conjugate

[ verb kon-juh-geyt; adjective, noun kon-juh-git, -geyt ]SEE DEFINITION OF conjugate
Roget's 21st Century Thesaurus, Third Edition Copyright © 2013 by the Philip Lief Group.

EXAMPLES FROM THE WEB FOR CONJUGATE

Conjugate: to bring together in pairs: consisting of a single pair.

As to you, 'new boy,' you will conjugate 'ridiculus sum' twenty times.

I will not spare you,” said I; “this evening I intend to make you conjugate an Armenian verb.

Thirsting to be amused, he could not conjugate the active verb "to amuse."

Even Murray can only afford to conjugate one example,—To Love.

It will be convenient to say that this line and the plane are conjugate with each other.

Maddy knew well what "conjugate" meant, but that verb Amo, what could it mean?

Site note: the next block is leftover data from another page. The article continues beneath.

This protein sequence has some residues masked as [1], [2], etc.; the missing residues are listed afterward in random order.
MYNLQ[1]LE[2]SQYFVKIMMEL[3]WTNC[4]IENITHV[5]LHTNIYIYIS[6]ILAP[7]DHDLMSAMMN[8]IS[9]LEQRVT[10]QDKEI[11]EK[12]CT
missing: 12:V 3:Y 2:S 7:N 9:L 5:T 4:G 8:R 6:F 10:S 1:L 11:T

These lines a and a′ are said to be conjugate with regard to the surface.

If every diameter is perpendicular to its conjugate the conic is a circle.

The Anglo-Saxon man wants him to learn to conjugate and wear suspenders.

WORD ORIGIN

1520s, in grammatical sense; 1560s in literal sense, from Latin coniugatus, past participle of coniugare "to yoke together" (see conjugal). Earlier as an adjective (late 15c.). Related: Conjugated; conjugating.

MORE RELATED WORDS FOR CONJUGATE

Roget's 21st Century Thesaurus, Third Edition Copyright © 2013 by the Philip Lief Group.